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Long-silent judge Clarence Thomas became talkative

WASHINGTON – Justice Clarence Thomas, who has already gone a decade without questioning from the Supreme Court bench, is close to completing a term in which he actively participated in every argument.

Judge Thomas’ shift from monastic silence to gregarious engagement is a byproduct of the pandemic, during which the court heard arguments over the phone. Judges now ask questions one at a time, in order of seniority.

Judge Thomas, who joined the court in 1991, comes in second, just behind Chief Justice John G. Roberts Jr., asking probing questions in his distinctive baritone.

“This has been a lemonade out of lemons situation,” said Helgi C. Walker, an attorney at Gibson, Dunn & Crutcher who served as a forensic clerk. “I’m just so happy that more people are hearing from Judge Thomas whom we all know.

“He can be one of the most talkative people you’ve ever met,” she says. “He is extremely talkative.”

In telephone arguments, he asked tough questions from both sides and almost always used the few minutes allotted to him. The idiosyncratic legal opinions that characterize his frequent concurring and dissenting opinions were largely absent from his questioning, which was measured and straightforward.

If Judge Thomas’ questions differed from those of his colleagues, it was in their courtesy. He hardly ever interrupted the lawyers, although he asked specific follow-up questions if he had time.

Some of his most memorable comments were colored sides.

In the last term, Judge Thomas reflected on rising salaries for college football coaches, said the alleged ‘chase’ of a police officer had struck him as a ‘winding chase’, the ‘roots commented. sordid “of an enacted Louisiana law. to advance white supremacy and wondered how public schools should respond to student feedback “on current controversies, like the protests or Black Lives Matter, antifa or Proud Boys.”

When a lawyer mistakenly called him “Mr. Chief Justice, “he replied in a light and joking tone,” Thank you for the promotion. “

Lawyers who appear in court frequently said they welcomed Judge Thomas’ participation.

“He is an excellent questioner and an important voice in court,” said Gregory G. Garre, a lawyer with Latham & Watkins who served as Solicitor General under President George W. Bush.

“His questions are clear, fair and focused on resolving the heart of the dispute in court, not tangential issues,” Garre said. “Often his questions have a practical element, testing the real ramifications of a party’s position. He does not try to set traps or debate academic issues. “

Mr Garre said that Judge Thomas’ questions in the court’s first telephone dispute about whether could register his name refocused the court with a clever analogy. Justice asked how an Internet domain name differs from a 1-800 phone number, noting that 1-800-PLUMBING is a registered trademark.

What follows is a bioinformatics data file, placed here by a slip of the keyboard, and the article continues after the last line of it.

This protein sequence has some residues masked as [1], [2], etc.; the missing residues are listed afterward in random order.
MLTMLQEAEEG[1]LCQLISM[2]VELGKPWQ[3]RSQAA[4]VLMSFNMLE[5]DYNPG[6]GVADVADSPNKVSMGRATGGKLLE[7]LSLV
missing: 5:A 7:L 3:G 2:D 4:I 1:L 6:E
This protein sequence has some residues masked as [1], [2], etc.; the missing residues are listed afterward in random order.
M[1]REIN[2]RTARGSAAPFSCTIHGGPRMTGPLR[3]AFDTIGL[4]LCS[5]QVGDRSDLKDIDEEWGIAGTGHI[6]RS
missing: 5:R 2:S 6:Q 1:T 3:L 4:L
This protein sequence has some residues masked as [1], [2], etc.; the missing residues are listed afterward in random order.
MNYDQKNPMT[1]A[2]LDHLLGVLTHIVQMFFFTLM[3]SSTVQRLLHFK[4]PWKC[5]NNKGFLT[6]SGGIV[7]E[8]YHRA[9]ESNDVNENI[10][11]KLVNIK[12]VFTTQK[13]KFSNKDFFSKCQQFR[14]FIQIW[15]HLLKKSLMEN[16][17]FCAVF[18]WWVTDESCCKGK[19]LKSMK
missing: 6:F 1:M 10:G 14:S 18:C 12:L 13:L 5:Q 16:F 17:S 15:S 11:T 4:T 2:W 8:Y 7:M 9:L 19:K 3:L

Justices Ruth Bader Ginsburg and Stephen G. Breyer continued the point, and prevailed, in Judge Ginsburg’s latest majority opinion.

Justice Thomas explained his silence in the courtroom as a mere courtesy motivated by an aversion to the free barrage of questions from the bench that characterizes modern Supreme Court arguments.

“I think you don’t have to ask so many questions to decide cases, and I don’t think that’s helpful,” he told Harvard Law School in 2013. “I think that we should listen to the lawyers pleading their case, and I think we have to allow the lawyers to plead. “

“We look like ‘Family Feud,'” Justice Thomas told a bar in 2000.

Over the years, he has given other explanations for keeping his mouth shut.

In his 2007 memoir, “My Grandfather’s Son,” he wrote that he had never asked questions in college or law school and was intimidated by some of his comrades.

He also said he was aware of the way he spoke, in part because he was teased by the dialect he grew up in in rural Georgia.

Whatever its basis, its ten-year drought set a modern record. It has been at least 50 years since any other member of the Court served a single term without asking a question.

When he spoke from the bench, the effect could be electrifying. In 2002, for example, the courtroom was enthralled when he shared his thoughts on the meaning of a Virginia law banning the burning of crosses, recalling “nearly 100 years of lynching” in the South by the Ku Klux Klan and other groups.

“It was a reign of terror, and the cross was a symbol of this reign of terror,” he said, adding, “It was intended to sow fear and terrorize a population.”

The court’s final argument for the term is set for Tuesday. It will take place by telephone and Judge Thomas will undoubtedly participate.

The judges hope to return to the courtroom when the new term begins in October. Once back on the bench, will Judge Thomas return to his usual taciturnity?

“I hope not,” Garre said. “He has contributed significantly to the pleadings over the past year, and it would be a real loss to the court, the lawyers and the public if he kept silent. But it’s also fair to say that Judge Thomas may well prefer the orderly questioning of the current format as opposed to the binge eating that can dominate when the judges are together on the bench.

Irv Gornstein, the executive director of the Georgetown Supreme Court Institute, said that “there is one and only way he does not get back to form – if they continue to question justice by justice.”

“And the chances of that happening,” he said, “are approximately zero.”

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